My company has flex time and, to some extent, comp time, as determined by the employee within reason. So, if I work 9 today and 7 tomorrow, that's OK. Nobody cares, much less notices. Just don't skip any meetings or miss too many important deadlines.
This, however, is far from the norm.
As a (reasonably) high paid professional, all too often companies assume that that means you're willing and able to work an absolute minimum of 40 a week, with 45-50 often times being the norm. And I think employees, perhaps motivated by some sense of guilt, often times work those hours without complaint. I say bullshit.
I'm a high paid professional because I'm good and I know stuff. My (reasonably) high pay is because of what I know and the skills I have. Not the hours I'm willing to keep. Working 40 a week, and not 10 minutes more, is first-and-foremost something the employee has to strive for. Employers will get the hint eventually.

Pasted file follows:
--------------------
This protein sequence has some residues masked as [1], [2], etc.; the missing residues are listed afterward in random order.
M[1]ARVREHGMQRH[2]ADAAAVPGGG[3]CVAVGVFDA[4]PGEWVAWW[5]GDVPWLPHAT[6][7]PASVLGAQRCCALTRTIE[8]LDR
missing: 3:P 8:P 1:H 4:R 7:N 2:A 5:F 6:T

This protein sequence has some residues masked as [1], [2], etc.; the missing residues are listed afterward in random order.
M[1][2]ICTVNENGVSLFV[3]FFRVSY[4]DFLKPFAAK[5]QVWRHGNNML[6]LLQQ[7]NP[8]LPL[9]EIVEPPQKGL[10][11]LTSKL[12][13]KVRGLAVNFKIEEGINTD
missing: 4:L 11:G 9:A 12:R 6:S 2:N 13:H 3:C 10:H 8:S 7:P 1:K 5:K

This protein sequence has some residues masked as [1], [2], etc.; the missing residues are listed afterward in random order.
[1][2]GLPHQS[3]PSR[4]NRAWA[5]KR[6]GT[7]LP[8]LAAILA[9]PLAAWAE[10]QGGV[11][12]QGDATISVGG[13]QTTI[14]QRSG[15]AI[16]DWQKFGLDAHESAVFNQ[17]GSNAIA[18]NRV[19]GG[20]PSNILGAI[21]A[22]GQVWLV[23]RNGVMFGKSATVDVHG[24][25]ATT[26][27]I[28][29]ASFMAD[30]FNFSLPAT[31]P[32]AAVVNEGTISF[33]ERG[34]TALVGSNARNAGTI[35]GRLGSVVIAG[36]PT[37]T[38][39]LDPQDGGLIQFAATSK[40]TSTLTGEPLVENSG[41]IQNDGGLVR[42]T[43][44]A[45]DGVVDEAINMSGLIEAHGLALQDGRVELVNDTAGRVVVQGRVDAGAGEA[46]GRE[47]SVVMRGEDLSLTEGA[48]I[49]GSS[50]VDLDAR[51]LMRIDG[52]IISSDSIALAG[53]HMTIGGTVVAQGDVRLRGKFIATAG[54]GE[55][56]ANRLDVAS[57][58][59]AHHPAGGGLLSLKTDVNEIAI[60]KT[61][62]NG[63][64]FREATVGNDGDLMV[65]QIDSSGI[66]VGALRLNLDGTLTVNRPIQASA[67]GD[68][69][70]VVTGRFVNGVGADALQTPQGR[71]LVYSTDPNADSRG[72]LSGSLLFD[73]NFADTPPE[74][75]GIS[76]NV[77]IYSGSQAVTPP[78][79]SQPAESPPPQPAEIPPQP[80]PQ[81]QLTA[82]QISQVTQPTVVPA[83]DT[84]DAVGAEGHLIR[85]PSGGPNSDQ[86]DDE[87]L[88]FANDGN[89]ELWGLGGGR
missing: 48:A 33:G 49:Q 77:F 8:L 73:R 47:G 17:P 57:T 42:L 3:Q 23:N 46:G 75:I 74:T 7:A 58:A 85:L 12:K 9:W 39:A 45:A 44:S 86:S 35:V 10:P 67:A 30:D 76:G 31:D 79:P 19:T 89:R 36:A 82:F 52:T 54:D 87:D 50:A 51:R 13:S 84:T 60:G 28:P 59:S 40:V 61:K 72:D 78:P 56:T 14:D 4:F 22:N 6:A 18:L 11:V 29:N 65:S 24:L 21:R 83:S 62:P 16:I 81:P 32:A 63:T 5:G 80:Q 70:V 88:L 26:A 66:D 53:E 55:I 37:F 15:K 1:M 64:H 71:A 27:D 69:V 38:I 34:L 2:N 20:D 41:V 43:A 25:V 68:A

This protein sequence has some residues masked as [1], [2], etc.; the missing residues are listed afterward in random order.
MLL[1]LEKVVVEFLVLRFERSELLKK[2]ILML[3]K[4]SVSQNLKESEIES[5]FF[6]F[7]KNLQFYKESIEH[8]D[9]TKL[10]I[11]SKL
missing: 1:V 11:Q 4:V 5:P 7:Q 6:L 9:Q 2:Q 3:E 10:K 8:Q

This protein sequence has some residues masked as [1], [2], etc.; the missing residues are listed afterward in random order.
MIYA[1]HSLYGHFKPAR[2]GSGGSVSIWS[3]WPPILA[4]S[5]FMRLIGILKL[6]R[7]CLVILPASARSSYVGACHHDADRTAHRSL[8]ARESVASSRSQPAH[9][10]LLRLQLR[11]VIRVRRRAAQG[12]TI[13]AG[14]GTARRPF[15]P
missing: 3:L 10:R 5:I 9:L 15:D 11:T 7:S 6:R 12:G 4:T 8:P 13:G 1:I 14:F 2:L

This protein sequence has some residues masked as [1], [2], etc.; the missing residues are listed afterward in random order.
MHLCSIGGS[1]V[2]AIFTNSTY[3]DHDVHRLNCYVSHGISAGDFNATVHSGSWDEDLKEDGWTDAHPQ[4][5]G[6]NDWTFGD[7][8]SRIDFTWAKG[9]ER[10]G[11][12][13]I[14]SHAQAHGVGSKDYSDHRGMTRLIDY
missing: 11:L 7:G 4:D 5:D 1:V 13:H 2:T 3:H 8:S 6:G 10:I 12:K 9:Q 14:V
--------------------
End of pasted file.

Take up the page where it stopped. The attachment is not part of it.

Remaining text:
But this seems to be a uniquely U.S. phenomena. Many areas of the world (Italy springs to mind) have a great deal more respect for leisure time then we do here. There is an innate understanding that life is to be lived and enjoyed, not worked. In the U.S. the emphasis seems to be on money money money. You're considered successful if you're pulling in $100K a year, regardless of the hours you worked to get it.
Well, what the fuck good is $100K a year if you don't give yourself the time to enjoy it? I'm always amused by people who save up all their "enjoying life" time for vacation. What? You gonna pack a whole year's worth of "enjoying life" into a two week jaunt to the Caribbean? Good luck with that.
I say we in the U.S. ought to ditch our puritanical work ethic already and slow down a bit and enjoy life a little more.
Maybe the current economic downtown will give some of us an opportunity to do just that!